Thursday 29th September

Bright sky and light and variable (mainly southerly) wind had us setting up on the south west run. There were not many people to start off with, but through the morning numbers swelled and all 4 two-seaters and a Junior were out. The completely blue sky meant no soaring, but allowed high tows for spin training and aerobatics.

The DG505 was derigged into its trailer for a ten day holiday at Talgarth, and a group of private owners are preparing for the long haul to Portmoak.

Wednesday 28th September

With a forcast of hot weather we again had an early start, and again all the two seaters were in use all day, Roy LS7, Tim & Joe ASW19 were also flying, today we had a batch of 5 Exeter Uni students and one trial lesson.
The morning conditions were difficult with a fresh S/E wind with only circuits flown but with some usefull cross wind T/O & landing practices.
The afternoon was better with weak wave and good ridge soaring on the south ridge with longer and longer flights, the last glider landed just before 7.00pm. - JSt

Sunday 25th September

Two days ago I was very confident that it was going to be a classic “Day at the seaside” revisit.
When Jimbob was revving his engine outside my house at 6.45 am (yes Henry there is such a time ) it was lashing it down with rain and my confidence was following the water down the drain. Turning into the lane at North Hill I wondered if I would be able to see the beech trees, I couldn’t!
As the clubroom filled with people I could almost read their minds “that’s him over there , looking at the met” and I was . To help ease their pain Simon L and myself gave lectures on Met (inc forms 215 and 214 ), followed by chart reading and prayers to the weather god . The last one must of worked because the sky looked much better.
Soon Simon and I headed to the coast in the Falke , the wind was about 210 deg (ssw) and aprox 15 mph but the cliffs were working well the only concern was the orographic cloud that was forming and drifting inland.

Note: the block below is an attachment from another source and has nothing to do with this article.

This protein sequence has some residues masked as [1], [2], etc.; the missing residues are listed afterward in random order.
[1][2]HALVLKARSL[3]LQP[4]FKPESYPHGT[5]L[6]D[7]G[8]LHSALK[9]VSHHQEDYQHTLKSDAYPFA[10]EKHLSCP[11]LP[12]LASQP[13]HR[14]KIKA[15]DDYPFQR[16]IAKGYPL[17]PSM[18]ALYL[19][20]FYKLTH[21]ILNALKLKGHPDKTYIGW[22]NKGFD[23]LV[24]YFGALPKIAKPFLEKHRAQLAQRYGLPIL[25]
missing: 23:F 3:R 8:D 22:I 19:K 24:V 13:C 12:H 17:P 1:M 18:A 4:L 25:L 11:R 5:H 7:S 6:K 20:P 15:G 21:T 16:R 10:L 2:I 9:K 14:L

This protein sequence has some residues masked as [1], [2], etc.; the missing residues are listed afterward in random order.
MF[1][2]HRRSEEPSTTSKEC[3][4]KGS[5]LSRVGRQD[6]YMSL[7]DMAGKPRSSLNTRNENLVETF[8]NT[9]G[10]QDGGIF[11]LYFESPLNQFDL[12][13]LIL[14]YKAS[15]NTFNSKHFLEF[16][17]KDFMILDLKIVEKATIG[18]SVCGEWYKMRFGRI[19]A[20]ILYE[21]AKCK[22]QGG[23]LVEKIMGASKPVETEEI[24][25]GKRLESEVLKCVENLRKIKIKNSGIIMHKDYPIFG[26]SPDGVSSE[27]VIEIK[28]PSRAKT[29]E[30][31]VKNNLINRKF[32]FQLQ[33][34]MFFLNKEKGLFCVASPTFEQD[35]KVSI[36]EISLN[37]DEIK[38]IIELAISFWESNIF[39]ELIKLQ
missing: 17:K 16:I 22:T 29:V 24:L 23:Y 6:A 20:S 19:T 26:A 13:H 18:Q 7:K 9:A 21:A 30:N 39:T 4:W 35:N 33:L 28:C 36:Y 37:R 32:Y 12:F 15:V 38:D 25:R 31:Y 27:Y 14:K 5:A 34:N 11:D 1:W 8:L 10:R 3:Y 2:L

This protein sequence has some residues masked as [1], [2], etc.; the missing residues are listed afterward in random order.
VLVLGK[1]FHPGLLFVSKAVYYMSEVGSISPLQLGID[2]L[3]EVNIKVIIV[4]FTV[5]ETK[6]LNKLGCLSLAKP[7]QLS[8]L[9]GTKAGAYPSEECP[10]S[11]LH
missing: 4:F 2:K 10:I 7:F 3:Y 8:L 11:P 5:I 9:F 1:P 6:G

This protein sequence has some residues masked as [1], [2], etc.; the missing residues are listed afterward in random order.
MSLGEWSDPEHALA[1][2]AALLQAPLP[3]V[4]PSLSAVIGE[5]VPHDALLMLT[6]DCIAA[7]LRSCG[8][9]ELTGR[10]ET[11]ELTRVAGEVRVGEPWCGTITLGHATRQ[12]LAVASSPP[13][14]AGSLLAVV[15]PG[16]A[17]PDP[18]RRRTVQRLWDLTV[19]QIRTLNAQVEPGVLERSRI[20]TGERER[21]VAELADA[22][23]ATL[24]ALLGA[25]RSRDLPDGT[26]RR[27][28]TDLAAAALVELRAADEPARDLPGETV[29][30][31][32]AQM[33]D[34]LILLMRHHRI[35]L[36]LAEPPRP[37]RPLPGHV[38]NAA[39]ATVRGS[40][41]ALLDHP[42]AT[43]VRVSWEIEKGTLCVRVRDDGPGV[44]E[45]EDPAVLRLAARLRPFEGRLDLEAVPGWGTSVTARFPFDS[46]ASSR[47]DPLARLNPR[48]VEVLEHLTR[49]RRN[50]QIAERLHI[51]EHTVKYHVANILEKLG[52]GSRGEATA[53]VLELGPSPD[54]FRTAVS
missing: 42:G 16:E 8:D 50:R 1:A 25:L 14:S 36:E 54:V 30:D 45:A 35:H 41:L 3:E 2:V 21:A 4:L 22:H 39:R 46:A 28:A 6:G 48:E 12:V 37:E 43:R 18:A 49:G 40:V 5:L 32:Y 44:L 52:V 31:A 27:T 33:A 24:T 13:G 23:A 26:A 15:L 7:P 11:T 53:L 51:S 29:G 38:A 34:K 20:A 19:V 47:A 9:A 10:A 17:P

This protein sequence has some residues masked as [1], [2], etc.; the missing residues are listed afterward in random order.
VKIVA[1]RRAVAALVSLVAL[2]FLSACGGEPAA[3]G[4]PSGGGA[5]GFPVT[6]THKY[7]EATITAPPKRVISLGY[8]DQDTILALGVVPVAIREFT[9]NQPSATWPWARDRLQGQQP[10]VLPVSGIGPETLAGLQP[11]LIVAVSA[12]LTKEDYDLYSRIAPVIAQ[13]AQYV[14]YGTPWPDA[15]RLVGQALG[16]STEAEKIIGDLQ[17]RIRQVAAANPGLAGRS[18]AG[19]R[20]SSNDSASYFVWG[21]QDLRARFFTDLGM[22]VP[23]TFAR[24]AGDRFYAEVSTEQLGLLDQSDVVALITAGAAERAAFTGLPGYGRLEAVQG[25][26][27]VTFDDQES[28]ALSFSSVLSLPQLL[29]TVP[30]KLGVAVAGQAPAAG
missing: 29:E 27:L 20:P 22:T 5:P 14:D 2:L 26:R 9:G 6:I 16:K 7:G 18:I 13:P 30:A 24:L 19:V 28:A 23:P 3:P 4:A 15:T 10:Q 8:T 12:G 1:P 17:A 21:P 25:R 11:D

We shot back to NHL just as flying was about to commence, the DG sat in the hanger and it begged us to fly it - what were we to do.
At about 2.45 we pulled to the airtow line and were soon following the tug towards the cliffs , as we climbed out and prepared to cross Exeter’s ILS Simon J opened dialog with Exeter ATC, to say that the next few minutes were manic is a little understated, it would appear that the entire fleet of Flybe aircraft decided that this would be a good time to land. We soon climbed to 4000ft, released from tow and did a straight glide to the cliff face near Branscome, as we descended we gradually felt our way along the ridge wondering as you do if the lift is going to be there and how strong it will be. We need not have worried it was strong and constant enabling us to loose control of our airspeed, sometimes the speed bled up to 130 kts as we raced along below the tops of the cliffs, onlookers peering down precariously balancing on wooden fence posts cameras in hand . The air off the sea is as smooth as silk nothing like you will ever experience unless you are in wave.

DG 505 over Sidmouth Esplanade, courtesy of John Jones of Sidmouth

Simon and I flew in between seagulls and crows along the length of cliffs between Sidmouth and Beer, they seemed to be having as much fun as us (if that was possible, I swear a crow had a big cheesy grin though).
We did consider following Captain Matt’s example of venturing almost to Portland (well almost) but with the amount of west in the wind we knew that it would be a one way ticket, with our trusted team (Jimbob, Henry and Andrea) sat on the beach at Seaton eating ice cream waiting for our call it did not seem fair. Besides they were having such fun talking to the locals explaining that there were real humans in that there plane and it really was not being controlled by the man at the top of the hill!
As the forecast front started to creep towards us, the suns welcome rays were becoming fainter, the cloud started to form along the cliffs - time for us to go.
A quick climb and we were soon on circuit into a field next to the donkey sanctuary, our crew were soon to arrive, my god they have got huge ears, the donkeys not our crew ! The end of two fantastic hours flying and another reminder of the local potential of North Hill gliding site, I used to hate south winds, they are my new best friend (apart from Marther the donkey). - MC

Thursday 22nd September

The cloudy damp start soon gave way to blue skies and warm sunshine with a gentle westerly breeze, even though there were bands of spread-out during the day. Some members enjoyed decent soaring flights whilst others struggled to get away.

Wednesday 21st September